Lived experiences of food insecurity among LGBTQ people in California

A new report by the Williams Institute at UCLA School of Law provides an analysis of food insecurity experiences among a diverse population of low-income LGBTQ people in California.

An analysis of interviews with 93 low-income LGBTQ people, in Los Angeles County and Kern County, revealed challenges accessing and using programs designed to alleviate hunger, such as food banks and food stamps. In addition, findings showed differences in experiences among demographic groups, including older adults and those living in rural areas.

“This study demonstrates that barriers to using food insecurity-related programs encompass a wider range of issues, including having the means to transport the food home, having adequate housing to cook and store the food, and having ways to manage the emotional toll of using the services,” said lead study author Bianca D.M. Wilson, Senior Scholar of Public Policy at the Williams Institute. “For LGBTQ people, fear of rejection by charitable food services creates another significant obstacle to accessing services.”

Key Findings

  • Many participants discussed feeling hunger, and most reported not having enough food to eat.
  • Respondents used various strategies to find food, including locating discarded food, asking people for food, identifying events with free food, getting help from friends and family, applying for food stamps, and visiting charitable food services.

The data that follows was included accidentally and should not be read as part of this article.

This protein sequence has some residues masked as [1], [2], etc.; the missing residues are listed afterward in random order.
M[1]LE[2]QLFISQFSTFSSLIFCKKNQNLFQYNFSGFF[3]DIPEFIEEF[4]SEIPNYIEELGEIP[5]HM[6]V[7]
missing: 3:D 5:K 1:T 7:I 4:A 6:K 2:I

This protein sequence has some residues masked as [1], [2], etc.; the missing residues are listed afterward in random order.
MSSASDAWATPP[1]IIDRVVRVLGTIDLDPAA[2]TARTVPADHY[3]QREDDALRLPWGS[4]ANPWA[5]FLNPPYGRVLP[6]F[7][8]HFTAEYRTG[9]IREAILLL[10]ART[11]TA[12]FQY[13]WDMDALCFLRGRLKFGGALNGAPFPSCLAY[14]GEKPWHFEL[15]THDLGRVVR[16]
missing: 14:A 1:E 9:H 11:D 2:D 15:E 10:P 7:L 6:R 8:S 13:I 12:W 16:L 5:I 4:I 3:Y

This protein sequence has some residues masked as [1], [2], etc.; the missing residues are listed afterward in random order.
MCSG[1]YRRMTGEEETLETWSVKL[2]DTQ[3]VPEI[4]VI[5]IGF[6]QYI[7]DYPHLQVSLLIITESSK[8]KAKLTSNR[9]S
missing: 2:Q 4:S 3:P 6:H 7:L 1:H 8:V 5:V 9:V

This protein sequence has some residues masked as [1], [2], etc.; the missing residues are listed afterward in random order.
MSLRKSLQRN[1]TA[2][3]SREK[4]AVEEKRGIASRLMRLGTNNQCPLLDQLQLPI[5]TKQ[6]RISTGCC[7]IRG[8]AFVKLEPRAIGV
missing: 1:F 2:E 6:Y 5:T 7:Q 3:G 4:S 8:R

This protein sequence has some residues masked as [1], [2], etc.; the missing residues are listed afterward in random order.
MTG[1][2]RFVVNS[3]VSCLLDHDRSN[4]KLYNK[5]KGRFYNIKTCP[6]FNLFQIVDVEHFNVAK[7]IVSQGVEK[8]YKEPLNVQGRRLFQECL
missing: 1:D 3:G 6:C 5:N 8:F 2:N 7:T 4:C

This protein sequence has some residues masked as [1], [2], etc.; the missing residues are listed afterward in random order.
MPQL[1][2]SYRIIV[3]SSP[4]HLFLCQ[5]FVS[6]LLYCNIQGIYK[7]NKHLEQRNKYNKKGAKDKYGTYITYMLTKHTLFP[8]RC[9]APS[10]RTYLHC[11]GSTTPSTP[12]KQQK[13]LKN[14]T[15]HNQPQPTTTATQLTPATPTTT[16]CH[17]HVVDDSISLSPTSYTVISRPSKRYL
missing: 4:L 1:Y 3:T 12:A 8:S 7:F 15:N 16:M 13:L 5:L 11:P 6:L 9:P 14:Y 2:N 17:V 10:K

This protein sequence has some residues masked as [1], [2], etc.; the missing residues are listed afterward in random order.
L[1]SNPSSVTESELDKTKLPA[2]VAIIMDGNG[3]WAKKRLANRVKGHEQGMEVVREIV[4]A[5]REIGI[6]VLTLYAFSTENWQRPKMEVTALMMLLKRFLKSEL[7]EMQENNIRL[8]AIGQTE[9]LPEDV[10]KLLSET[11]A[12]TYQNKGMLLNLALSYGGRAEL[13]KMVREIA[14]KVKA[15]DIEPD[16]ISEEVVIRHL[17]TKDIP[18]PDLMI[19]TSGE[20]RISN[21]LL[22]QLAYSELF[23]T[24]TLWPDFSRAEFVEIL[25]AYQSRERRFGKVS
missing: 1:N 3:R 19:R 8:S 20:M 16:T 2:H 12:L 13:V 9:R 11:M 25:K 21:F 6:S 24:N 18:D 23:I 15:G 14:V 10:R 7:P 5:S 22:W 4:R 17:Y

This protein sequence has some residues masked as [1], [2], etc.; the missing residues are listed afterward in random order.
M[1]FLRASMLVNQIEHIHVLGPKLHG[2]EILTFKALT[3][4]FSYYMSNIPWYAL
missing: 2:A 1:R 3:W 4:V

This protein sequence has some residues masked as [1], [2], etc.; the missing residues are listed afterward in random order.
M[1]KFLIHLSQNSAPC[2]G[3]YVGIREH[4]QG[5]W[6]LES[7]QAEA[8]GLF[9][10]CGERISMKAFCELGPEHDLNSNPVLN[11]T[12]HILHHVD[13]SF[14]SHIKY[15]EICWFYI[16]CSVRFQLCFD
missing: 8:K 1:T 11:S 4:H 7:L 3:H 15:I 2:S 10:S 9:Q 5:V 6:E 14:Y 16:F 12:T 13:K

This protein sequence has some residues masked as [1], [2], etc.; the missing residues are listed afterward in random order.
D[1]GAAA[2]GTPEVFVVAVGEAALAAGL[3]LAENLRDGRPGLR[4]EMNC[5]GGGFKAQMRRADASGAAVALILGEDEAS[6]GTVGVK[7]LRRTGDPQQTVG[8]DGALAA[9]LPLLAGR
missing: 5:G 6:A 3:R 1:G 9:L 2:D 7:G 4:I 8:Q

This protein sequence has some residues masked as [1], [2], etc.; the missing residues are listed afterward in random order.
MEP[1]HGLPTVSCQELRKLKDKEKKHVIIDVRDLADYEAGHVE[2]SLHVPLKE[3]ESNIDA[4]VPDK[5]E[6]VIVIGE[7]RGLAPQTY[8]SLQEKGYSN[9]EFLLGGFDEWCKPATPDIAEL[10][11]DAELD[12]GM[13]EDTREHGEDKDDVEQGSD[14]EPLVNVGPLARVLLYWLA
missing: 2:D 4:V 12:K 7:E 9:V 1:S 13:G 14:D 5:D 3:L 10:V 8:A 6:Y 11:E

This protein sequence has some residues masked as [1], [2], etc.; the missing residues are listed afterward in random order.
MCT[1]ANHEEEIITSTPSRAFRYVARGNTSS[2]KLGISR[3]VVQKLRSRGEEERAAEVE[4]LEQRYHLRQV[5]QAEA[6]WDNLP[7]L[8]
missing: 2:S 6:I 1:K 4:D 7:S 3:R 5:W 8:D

• Most (65%) participants had received food at a food bank, food pantry, or other charitable food services, such as free meals offered at churches or secular programs.
  • Respondents with children were more likely to discuss the use of food bank services.
  • A lack of transportation and housing with a kitchen and place to store food were key barriers to being able to use charitable food services.
  • Older adults (50 years or older) were particularly concerned with the quality of food available from charitable food services and the dynamics among clients in the programs.
  • Respondents from Kern County were limited to mostly religious-affiliated charitable food services.
  • Several participants in both counties discussed concerns about potential LGBTQ-related rejection from services offered by religiously-affiliated entities.

“The challenges we saw in charitable food services settings may indicate larger limitations in this response to food insecurity,” said study author M.V. Lee Badgett, Distinguished Visiting Scholar at the Williams Institute. “It is possible that the greatest promise for addressing food insecurity among low-income LGBTQ people may be in expanding programs like SNAP, which provide benefits that can be used to purchase food.”

This report is part of a larger study called the Pathways to Justice Project, which aims to understand the experiences of LGBTQ adults living in poverty and the community and policy actions needed to improve their lives.

Read the report

June 30, 2020

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